With the registration fee generally accounting for 20 to 35 per cent of the trip's cost, the balance - often in the region of £1,000 - is made up by the fund-raising. Over and above this, the money goes to the charity. It's a win-win situation - the charity gains; the company organising it for them (where there is one) gains; and you, the fund-raising holiday-goer, gain, too.

The fund-raising can start up to six months before the trip and sometimes continues after it, along with copious letter-writing, or e-mails, to donors. It requires a lot of organisation and planning, no small amount of persistence, ingenuity and (ideally) commitment to the cause.

Before the Cuba trek with One to One, I held a £10-a-head party in a wine bar with another trekker. However, much of the sponsorship came from work contacts, with Travelex providing corporate sponsorship in the form of sweatshirts.

But is there not something faintly immoral about the fact that much of the money ostensibly raised for the charity is actually funding the cost of the trip? Whereas in the early days, when this aspect was largely glossed over, the answer may have been "yes", many companies organising charity holidays are now at pains to point out the costs, leaving it up to the fund-raiser to point them out, if they wish, to prospective donors.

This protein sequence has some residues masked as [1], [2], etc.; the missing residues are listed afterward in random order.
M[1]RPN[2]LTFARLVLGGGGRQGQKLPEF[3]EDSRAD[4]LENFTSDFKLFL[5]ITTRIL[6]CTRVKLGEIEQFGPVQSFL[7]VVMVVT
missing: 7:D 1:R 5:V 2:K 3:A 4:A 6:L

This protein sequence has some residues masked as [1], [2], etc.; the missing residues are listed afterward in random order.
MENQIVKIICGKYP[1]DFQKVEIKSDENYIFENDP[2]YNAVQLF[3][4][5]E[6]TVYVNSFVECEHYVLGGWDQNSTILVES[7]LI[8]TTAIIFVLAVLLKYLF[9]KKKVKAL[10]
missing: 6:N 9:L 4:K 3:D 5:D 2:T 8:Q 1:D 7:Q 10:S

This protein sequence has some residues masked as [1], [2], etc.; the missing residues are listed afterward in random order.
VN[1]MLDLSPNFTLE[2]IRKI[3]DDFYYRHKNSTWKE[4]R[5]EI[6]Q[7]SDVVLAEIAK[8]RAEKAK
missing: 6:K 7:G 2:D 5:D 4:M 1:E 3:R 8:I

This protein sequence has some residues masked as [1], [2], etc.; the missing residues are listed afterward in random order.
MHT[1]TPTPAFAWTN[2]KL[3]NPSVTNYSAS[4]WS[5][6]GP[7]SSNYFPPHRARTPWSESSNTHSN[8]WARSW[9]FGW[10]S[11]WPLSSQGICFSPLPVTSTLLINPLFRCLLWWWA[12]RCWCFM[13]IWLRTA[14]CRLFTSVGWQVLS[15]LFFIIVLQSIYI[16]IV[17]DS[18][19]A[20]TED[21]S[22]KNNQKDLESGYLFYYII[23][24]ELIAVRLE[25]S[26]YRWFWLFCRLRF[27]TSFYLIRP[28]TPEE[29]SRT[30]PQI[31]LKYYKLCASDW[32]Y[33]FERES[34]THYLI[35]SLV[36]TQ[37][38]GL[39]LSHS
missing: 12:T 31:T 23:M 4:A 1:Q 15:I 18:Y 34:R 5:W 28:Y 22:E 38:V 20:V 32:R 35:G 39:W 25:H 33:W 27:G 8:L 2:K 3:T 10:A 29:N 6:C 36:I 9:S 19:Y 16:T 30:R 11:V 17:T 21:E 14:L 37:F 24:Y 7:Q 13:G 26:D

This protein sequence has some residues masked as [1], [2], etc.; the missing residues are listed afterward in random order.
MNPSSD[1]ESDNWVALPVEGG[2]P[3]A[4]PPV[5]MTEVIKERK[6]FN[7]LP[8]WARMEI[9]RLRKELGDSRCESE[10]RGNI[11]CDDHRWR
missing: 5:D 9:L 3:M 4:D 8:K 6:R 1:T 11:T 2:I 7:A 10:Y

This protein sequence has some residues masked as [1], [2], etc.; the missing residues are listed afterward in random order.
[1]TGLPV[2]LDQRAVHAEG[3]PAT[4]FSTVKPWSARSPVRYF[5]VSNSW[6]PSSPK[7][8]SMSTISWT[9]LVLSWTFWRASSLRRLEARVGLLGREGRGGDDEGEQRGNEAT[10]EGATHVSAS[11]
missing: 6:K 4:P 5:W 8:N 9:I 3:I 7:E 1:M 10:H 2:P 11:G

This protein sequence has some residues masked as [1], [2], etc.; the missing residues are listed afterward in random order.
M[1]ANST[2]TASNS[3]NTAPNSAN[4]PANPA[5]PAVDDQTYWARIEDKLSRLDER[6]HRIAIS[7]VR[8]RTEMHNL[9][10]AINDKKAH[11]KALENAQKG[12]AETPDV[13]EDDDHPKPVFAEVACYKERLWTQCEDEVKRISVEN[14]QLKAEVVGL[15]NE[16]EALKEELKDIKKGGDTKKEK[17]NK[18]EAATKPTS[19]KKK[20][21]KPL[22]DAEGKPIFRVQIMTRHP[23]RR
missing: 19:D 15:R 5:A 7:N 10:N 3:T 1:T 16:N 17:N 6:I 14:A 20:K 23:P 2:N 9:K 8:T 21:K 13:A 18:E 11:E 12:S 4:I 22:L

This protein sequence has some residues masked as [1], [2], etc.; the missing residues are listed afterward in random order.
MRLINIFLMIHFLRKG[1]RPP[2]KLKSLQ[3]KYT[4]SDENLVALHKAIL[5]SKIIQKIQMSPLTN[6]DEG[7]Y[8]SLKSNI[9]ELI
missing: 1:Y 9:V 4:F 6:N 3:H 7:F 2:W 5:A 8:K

For some charities, their holidays programme forms an indispensable part of their annual fund-raising target. Norwood, for whom I cycled in Morocco, has raised £12.4m through its rides since they began in 1992, contributing more than 10 per cent of the child and family services charity's fund-raising target in that time.

Gordon Fox, 68, of Surrey, who initiated them in a joint ride with the Edinburgh Medical Missionary Society in Israel, and who has been on more than 20 trips, said: "We wouldn't have been able to survive without them. In addition, it's made people more aware of the charity, so we have received support indirectly as well as directly."

Some charities incorporate an aspect of their work into the trip, if possible directly through a visit to their chosen project. Before a trek through the Cederberg Mountains in South Africa with the One to One Children's Fund, in aid of children infected with, and affected by, the HIV/Aids virus, we visited the Aids research ward at the Groote Schuur Hospital in Cape Town to meet some of those we were supporting; and at the end, we went to a township kindergarten which the charity was also helping. While on the Morocco ride, four people with learning disabilities who live in Norwood's Ravenswood Village in Berkshire or in one of the charity's homes went on tandems with able-bodied riders, providing a great example of inclusivism at work (albeit on holiday). Linking the trip to the charity's work helped bring the fund-raising aspect into cold focus and cemented its identity as a charity holiday.

In terms of the good they do, the sense of fulfilment they bring and the knock-on effects for the charities concerned, the holidays have proved an admirable invention. And if some may cavil at the euphemistic terms used to dress up a perceived holiday in the language of an endeavour, it is a small price to pay on the adventurous road down which they have enabled charities to travel.